Reinvigorated, post-pandemic commercial real estate (CRE) retail has brought durability to a still-volatile economic world.

And with their natural aesthetics, experiential designs, variety of goods and services, and inherent sense of community, open-air retail centers represent the high-performing sub-segment that continues to be highly appealing to consumers.

In reinventing the retail center, global architecture firm Gensler recommends designing for “experience per square foot,” mixing uses for integrated communities, breaking down walls for greater transparency and permeability, and improving connectivity. There’s also that important location between home and work that contributes so much socially: “create a tapestry of ‘third places’” with a “multitude of public spaces … where people can connect and gather, supporting the retail center as a civic destination.”

Range & (Many Happy) Returns

From an In-N-Out Burger in Rodeo, CA, to the latest luxury brands on Rodeo Drive in Beverly Hills, CA, retail CRE has great range. As discussed previously in this space, the broad property class stretches from traditional enclosed malls to more modern open-air centers and includes neighborhood, community, lifestyle and power centers. Grocery-anchored centers have proven particularly successful due to their multifaceted allure and consistent customer traffic.

Neighborhood retail and community centers — which mainly differ on where the property is positioned in the market and how far it draws from — benefit from fresh and more local offerings. The usually larger community centers have famous-name retailers as anchors and more of them, but could also have many small, variety- and service-oriented merchants.

“Shopping centers need to embrace where they are in the community,” said a design-firm marketer in the Las Vegas Review-Journal, adding that big-building destination shopping centers are giving way to community shopping centers that activate space and engage the neighborhood.

All of those strategies should sound favorable and familiar to patrons and owners of open-air centers. Experiential offerings, social gathering areas, increased accessibility, and visual connections all contribute to a sense of place that strengthens the emotional bond between people and the built environment.

With open-air centers, there’s more than meets the eye, but the aesthetics are a major factor as well as the first and foremost impression.

A range of uses, attractions, and amenities also incentivize consumers to spread their dollars around and linger longer — for shopping, dinner and a movie or a concert under the stars with take-out in tow. Presented with walkable park-like or town center-esque allure of the outdoors, people are 50% more likely to spend time in places with creative placemaking — the participatory means to develop public space in such a way that integrates the creativity, needs, and assets of the people who use it — than those without, according to a 2022 report.

A Breath of Fresh, Class-A Air in Kansas

In a recent Globe Street article on the state of retail, Peter Braus, Managing Principal, Lee & Associates NYC, noted that class B & C malls had emptied out in many markets due to a flight to quality.

Said Braus, “Class A malls, at the same time, have been thriving. Likewise, well-located and well-anchored open-air shopping centers (e.g., grocery anchored centers) have come out of the pandemic extremely strong, as they’ve shown definitively that they perform under both good and bad conditions.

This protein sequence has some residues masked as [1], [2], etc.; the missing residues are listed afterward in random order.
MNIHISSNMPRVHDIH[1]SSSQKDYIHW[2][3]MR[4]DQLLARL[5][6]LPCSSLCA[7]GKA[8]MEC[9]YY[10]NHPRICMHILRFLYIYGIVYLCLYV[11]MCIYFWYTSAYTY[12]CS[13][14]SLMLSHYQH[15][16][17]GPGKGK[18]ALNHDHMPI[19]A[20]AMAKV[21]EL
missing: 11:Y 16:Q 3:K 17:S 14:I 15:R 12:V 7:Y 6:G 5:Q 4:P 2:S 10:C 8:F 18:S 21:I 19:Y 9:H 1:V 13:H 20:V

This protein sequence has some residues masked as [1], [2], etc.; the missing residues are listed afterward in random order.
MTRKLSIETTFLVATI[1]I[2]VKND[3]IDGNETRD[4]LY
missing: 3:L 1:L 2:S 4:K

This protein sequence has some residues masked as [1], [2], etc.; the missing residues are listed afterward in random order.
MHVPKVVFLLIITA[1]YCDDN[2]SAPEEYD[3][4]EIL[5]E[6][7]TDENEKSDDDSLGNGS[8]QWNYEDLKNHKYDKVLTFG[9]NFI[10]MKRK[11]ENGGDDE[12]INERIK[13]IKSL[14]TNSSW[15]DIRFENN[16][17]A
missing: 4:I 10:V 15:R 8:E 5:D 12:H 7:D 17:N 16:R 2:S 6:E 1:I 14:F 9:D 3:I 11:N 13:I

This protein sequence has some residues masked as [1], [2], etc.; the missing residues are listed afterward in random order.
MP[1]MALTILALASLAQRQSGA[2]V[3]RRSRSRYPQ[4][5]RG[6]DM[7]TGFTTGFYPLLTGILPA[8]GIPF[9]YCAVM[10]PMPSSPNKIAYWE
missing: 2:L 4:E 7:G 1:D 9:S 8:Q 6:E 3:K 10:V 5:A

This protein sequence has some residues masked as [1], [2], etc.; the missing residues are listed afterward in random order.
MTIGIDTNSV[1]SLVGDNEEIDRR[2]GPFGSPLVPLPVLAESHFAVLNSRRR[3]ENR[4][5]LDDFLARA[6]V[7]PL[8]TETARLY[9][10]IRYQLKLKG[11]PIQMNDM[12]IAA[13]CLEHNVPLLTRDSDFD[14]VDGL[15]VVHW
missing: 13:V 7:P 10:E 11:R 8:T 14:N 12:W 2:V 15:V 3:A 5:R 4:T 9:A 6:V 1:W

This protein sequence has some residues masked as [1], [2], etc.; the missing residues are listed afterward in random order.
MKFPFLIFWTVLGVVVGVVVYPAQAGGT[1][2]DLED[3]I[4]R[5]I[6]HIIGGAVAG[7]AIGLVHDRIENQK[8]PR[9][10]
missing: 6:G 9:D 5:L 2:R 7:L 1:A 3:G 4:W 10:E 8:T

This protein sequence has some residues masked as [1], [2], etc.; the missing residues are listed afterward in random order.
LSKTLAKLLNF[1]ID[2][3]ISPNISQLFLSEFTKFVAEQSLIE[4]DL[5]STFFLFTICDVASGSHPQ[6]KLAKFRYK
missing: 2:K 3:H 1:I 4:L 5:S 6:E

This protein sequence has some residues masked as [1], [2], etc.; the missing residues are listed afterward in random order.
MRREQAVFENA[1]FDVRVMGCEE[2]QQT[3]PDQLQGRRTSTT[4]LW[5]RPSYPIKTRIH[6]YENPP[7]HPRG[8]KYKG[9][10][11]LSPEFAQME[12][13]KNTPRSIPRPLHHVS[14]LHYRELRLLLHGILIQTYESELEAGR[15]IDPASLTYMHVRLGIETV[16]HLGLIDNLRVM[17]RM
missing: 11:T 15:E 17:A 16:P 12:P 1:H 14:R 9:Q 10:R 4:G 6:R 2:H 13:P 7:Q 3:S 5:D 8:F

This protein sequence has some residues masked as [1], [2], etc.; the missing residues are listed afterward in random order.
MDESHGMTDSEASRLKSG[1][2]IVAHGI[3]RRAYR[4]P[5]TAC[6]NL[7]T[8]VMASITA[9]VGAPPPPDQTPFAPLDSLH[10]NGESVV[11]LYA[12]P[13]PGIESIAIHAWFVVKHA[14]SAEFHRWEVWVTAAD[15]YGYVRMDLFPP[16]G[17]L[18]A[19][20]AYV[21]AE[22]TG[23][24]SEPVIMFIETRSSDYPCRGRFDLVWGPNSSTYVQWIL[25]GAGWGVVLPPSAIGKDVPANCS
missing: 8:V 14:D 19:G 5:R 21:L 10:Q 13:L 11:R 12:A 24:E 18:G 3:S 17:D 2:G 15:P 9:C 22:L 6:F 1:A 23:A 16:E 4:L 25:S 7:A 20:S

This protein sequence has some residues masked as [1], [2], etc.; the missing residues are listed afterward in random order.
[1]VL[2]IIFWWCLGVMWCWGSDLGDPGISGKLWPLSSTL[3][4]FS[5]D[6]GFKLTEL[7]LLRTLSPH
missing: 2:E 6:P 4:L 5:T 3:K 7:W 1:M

KBS’ Park Place Village is not only a retail success, but a Class A, 10-building, multi-use triumph, consisting of office, retail, residential, and even hospitality. It’s become a gathering spot for residents and visitors of all ages and interests in the greater Kansas City metro area.

In addition to the outstanding sense of place enjoyed by all who live, work, and play there, the popular destination has been curated with an exceptionally balanced, diverse group of eateries, boutiques, and personal care providers. At Park Place Village, you won’t find one of those cookie-cutter quick-service pizza establishments generally associated with airport terminals and mall multiplexes — nor will you come across a retail conglomerate that would surely repel a shopper desperate to escape commonplace commodity chains.

KBS asset management uses a meticulously drafted list of criteria from which to hand select each tenant — with the goal of finding one-of-a-kind eating places, specialty shops, local favorites, and regional brands that not only appeal to the surrounding community, but complement it.

Choices at Park Place Village include a modern Italian restaurant, a Thai restaurant with rooftop lounge, an inspired ice cream shop, and an island-themed coffee café, as well as a day spa, a seller of custom-designed jewelry, and a provider of bespoke custom-made men’s suits, clothing and accessories.

Give them what they want and keep ‘em coming back is the name of the retail game. Open-air centers do that in spades, no matter what a person’s need or speed. Beyond “location, location, location,” this type of real estate appeals to people’s senses, offering both style and substance, connecting them to something bigger than self, and wrapping and infusing it all in, and with, the fresh and new. That’s what open-air centers can do.

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